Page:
Whew, it’s been a long few weeks of radio silence around here. So let’s get back to it! I’ve missed you.
Being that San Francisco is a peninsula and that nowhere in the city is more than 5 miles from the ocean or the bay, you would think we would have some amazing and cheap seafood out here. And there is some seafood, but not nearly as much as I expected growing up near the coast in Massachusetts. I cook a fair amount of shellfish at home, but not a lot of actual fish. Part of this is certainly fear – most of the fish around here is firm fleshed white fish. And those fishes – like flounder, trout, and tilapia – are pretty low in fat which means they are just awful when overcooked. Salmon, with its richness, can handle some overcooking so it’s not as intimidating. But white fish just can’t so up until a month ago I made it rarely and hovered over it whenever I did.
But a few months ago I went to a book talk where the author mentioned cooking leaner cuts of meat at a low temperature for a longer time as a way of controlling the heat better and avoiding overcooking. Not only does it give you a longer window to judge the doneness but there is much less carryover cooking when you take the food out of the oven so it’s less likely to go from perfect to overcooked while it rests.* I know we were talking about meat, but my first thought was to adapt the method for fish. I really am a crazy genius sometimes – it works, but who’s thinking of fish when everyone else is talking about steak?
One of my favorite ways to eat leaner cuts of fish is to cook them “en papillote.” Not only does this satisfy my sounds-fancy-but-isn’t-difficult criteria, but it allows me to add some butter and flavor to the fish without worrying about burning things over high heat. En papillote literally translates to “in curlpapers” (yes, that means the little scraps of paper women used to curl their hair) but the cooking method calls for wrapping fish in parchment paper or tinfoil. Parchment makes prettier package but I don’t have it around very often and foil works just as well.
The fish I made for the pictures and the recipe I’m including uses tomato jam or chutney which is pretty widely available but I’ve also made it with other chutneys, Dijon mustard, and a heavily herb-infused butter. Miso butter would probably be delicious. It’s very easily adaptable since the fish doesn’t have an overly strong flavor.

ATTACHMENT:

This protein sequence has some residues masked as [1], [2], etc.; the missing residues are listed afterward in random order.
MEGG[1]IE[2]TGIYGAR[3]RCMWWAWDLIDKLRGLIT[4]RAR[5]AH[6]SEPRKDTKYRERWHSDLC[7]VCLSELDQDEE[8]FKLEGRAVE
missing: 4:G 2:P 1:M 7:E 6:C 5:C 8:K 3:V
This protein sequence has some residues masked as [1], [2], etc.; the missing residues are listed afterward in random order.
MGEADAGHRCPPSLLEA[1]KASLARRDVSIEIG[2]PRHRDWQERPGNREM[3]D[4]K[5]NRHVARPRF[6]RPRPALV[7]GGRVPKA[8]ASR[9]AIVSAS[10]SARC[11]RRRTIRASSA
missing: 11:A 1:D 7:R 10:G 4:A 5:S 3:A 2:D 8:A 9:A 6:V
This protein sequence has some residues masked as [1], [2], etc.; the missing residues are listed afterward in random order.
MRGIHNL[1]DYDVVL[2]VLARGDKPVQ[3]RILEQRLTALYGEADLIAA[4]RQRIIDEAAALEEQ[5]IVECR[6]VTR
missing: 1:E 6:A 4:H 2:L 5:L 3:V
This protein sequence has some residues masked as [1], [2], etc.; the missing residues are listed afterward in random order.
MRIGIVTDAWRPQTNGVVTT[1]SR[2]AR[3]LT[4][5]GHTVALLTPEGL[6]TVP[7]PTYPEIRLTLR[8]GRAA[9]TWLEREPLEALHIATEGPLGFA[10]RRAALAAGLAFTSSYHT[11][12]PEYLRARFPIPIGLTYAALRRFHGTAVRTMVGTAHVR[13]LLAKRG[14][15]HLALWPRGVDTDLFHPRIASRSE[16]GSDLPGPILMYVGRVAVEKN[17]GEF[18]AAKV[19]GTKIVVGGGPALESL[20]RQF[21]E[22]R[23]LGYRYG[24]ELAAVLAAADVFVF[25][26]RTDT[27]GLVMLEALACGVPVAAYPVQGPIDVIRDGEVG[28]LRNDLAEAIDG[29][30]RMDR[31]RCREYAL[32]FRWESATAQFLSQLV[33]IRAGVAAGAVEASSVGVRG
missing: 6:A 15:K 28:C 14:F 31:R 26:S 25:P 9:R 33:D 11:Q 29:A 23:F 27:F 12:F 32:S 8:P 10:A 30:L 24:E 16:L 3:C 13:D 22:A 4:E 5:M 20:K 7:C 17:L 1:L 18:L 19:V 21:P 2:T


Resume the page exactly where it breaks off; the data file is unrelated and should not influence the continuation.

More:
There are still lots of things I don’t make at home either because of difficulty of preparation or time required, but at least I’ve crossed off home cooking fear. What are you afraid to cook at home?
Fish en papillote
The recipe is for one piece of fish but I usually make about three or four at a time.
4 oz piece of white, firm-fleshed, mild fish**
1 tsp kosher salt
1 tbs butter, softened
1 tbs tomato chutney (or other flavoring of your choice)
1 piece of foil or parchment, about 2x as long and wide as the fish
Preheat the oven to 225F. Soften the butter and using a small fork, mash it with the chutney in a small bowl until fully incorporated. Set this compound butter aside.***
Lay the fish on the foil/parchment and sprinkle both sides with salt, about ½ tsp on each side. Place the butter/chutney mixture on the middle of the fish. Bring the long sides of the foil together and fold them together. Then fold up the two short sides to make a package around the fish.
Place the package(s) on a baking pan, which will help to more evenly distribute heat on the bottom than the rack itself, and bake for about 15-20 minutes. After 15 minutes, unwrap the top of the package slightly to check the doneness of the fish. When it’s done the fish should be white, not opaque, and should feel firm to the touch. You can always stick a fork into the fish and flake it apart to check that it’s white all the way through. When the fish is done, lift it out of the foil gently with a spatula and pour the sauce over the top.
*Low-and-slow type cooking does have a significant drawback – it is hard to properly brown and crisp food using this method. But happily this isn’t much a problem for skinless fish since crisp for fish often means burnt.
**Most fish work here but don’t use an oily fish like mackerel or sardines.
***I often make a lot of this butter at once and keep it in the fridge to use on vegetables, stir into rice or couscous, or use it to flavor meat and chicken.